“Embracing a healing presence requires you to just be in the moment together.”
― Nancy L. Kriseman, The Mindful Caregiver: Finding Ease in the Caregiving Journey
I’ve learned so much about myself over the past couple of weeks as I’ve entered into the role of caregiver for my husband, Michael. He has been recovering from surgery and I’ve stepped up to the plate.
Before now, I used to call this process caretaking but now I have realized that it’s really caregiving that is taking place or one would hope that it is. And, this is, indeed, a spiritual practice. I’ve learned also that the difference between the two depends on the healthier and happier you are in your relationship with the person who is receiving the care.
A lot of the time, I have been doing one or the other. Many times I would find myself caretaking and just going through the motions and then I would realize what I was doing and shift into caregiving. It also took both of us to make this possible. Michael has been a very good receiver and has “allowed” me to give my love and care to him. That’s not always easy. I’m sure some of you have had experience in trying to help someone that resists or is difficult. It’s not a pretty picture, is it?
You also may have had family members or friends that attempt to help us by caretaking and it just doesn’t feel “right”, does it? We have a role in it, as well, or the dynamic wouldn’t keep going. So, it’s important to take a look at our part in that dynamic. It might help to remember that caretaking is rooted in insecurity and a need to be in control and caregiving is defined by an expression of love and compassion. The goal is to do as much caregiving as we can and to decrease our caretaking as much as we can.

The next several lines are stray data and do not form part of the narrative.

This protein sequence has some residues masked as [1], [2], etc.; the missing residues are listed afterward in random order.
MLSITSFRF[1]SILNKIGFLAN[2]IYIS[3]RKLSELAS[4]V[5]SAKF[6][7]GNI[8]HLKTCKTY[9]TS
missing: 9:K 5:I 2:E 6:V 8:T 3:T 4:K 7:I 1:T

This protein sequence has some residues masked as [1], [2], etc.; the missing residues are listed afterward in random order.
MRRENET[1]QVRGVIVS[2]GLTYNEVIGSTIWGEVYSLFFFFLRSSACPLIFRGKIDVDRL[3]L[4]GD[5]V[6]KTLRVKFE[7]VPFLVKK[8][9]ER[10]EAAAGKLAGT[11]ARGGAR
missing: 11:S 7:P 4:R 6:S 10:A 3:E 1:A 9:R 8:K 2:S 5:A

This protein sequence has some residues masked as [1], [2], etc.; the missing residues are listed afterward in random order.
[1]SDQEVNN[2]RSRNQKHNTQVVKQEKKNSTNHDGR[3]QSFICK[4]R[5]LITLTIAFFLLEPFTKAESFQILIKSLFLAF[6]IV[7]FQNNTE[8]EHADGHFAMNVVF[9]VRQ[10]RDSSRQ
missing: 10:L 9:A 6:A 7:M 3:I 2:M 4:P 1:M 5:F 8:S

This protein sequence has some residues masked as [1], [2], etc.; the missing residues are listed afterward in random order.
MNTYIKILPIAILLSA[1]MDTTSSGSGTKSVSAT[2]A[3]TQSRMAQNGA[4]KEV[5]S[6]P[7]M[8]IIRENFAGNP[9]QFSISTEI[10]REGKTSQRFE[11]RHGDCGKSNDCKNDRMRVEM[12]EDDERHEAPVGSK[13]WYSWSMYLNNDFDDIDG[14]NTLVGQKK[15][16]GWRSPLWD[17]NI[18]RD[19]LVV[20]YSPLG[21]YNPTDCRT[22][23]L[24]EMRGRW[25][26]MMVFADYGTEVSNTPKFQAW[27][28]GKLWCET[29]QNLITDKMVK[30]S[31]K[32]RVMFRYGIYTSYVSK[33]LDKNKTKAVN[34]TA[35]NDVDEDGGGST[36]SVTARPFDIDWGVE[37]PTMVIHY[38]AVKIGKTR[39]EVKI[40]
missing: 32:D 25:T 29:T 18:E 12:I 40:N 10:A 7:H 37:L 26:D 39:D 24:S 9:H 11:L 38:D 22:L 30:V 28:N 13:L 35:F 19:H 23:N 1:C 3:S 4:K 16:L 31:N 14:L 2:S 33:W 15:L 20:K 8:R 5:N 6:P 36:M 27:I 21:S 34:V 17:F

Here are some key differences between caretaking and caregiving as written by Elizabeth Kupferman a counselor in Southlake, Texas. Thanks, Elizabeth, for making it so clear. It has helped me to refer to these as guideposts for this important spiritual practice.
- Caretaking feels stressful, exhausting and frustrating. Caregiving feels right and feels like love. It re-energizes and inspires you.
- Caretaking crosses boundaries. Caregiving honors them.
- Caretaking takes from the recepient or gives with strings attached; caregiving gives freely.
- Caretakers don’t practice self-care because they mistakenly believe it is a selfish act.
- Caregivers practice self-care unabashedly because they know that keeping themselves happy enables them to be of service to others.
- Caretakers worry; caregivers take action and solve problems.
- Caretakers think they know what’s best for others; caregivers only know what’s best for themselves.
- Caretakers don’t trust others’ abilities to care for themselves, caregivers trust others enough to allow them to activate their own inner guidance and problem solving capabilities.
- Caretaking creates anxiety and/or depression in the caretaker. Caregiving decreases anxiety and/or depression in the caregiver.
- Caretakers tend to attract needy people. Caregivers tend to attract healthy people.
- Caretakers tend to be judgmental; caregivers don’t see the logic in judging others and practice a “live and let live attitude.”
- Caretakers start fixing when a problem arises for someone else; caregivers empathize fully, letting the other person know they are not alone and lovingly asks, “What are you going to do about that.”
- Caretakers start fixing when a problem arises; caregivers respectfully wait to be asked to help.
- Caretakers tend to be dramatic in their caretaking and focus on the problem; caregivers can create dramatic results by focusing on the solutions.
- Caretakers us the word “You” a lot and Caregivers say “I” more.
What experiences have you had with care taking/caregiving? I’d love to hear from you. I truly would. I will be traveling over the next couple of weeks as we continue on our healing journey. I’ll post the next newsletter as soon as possible. Keep us in your healing thoughts!
Blessings on your journey, Beverly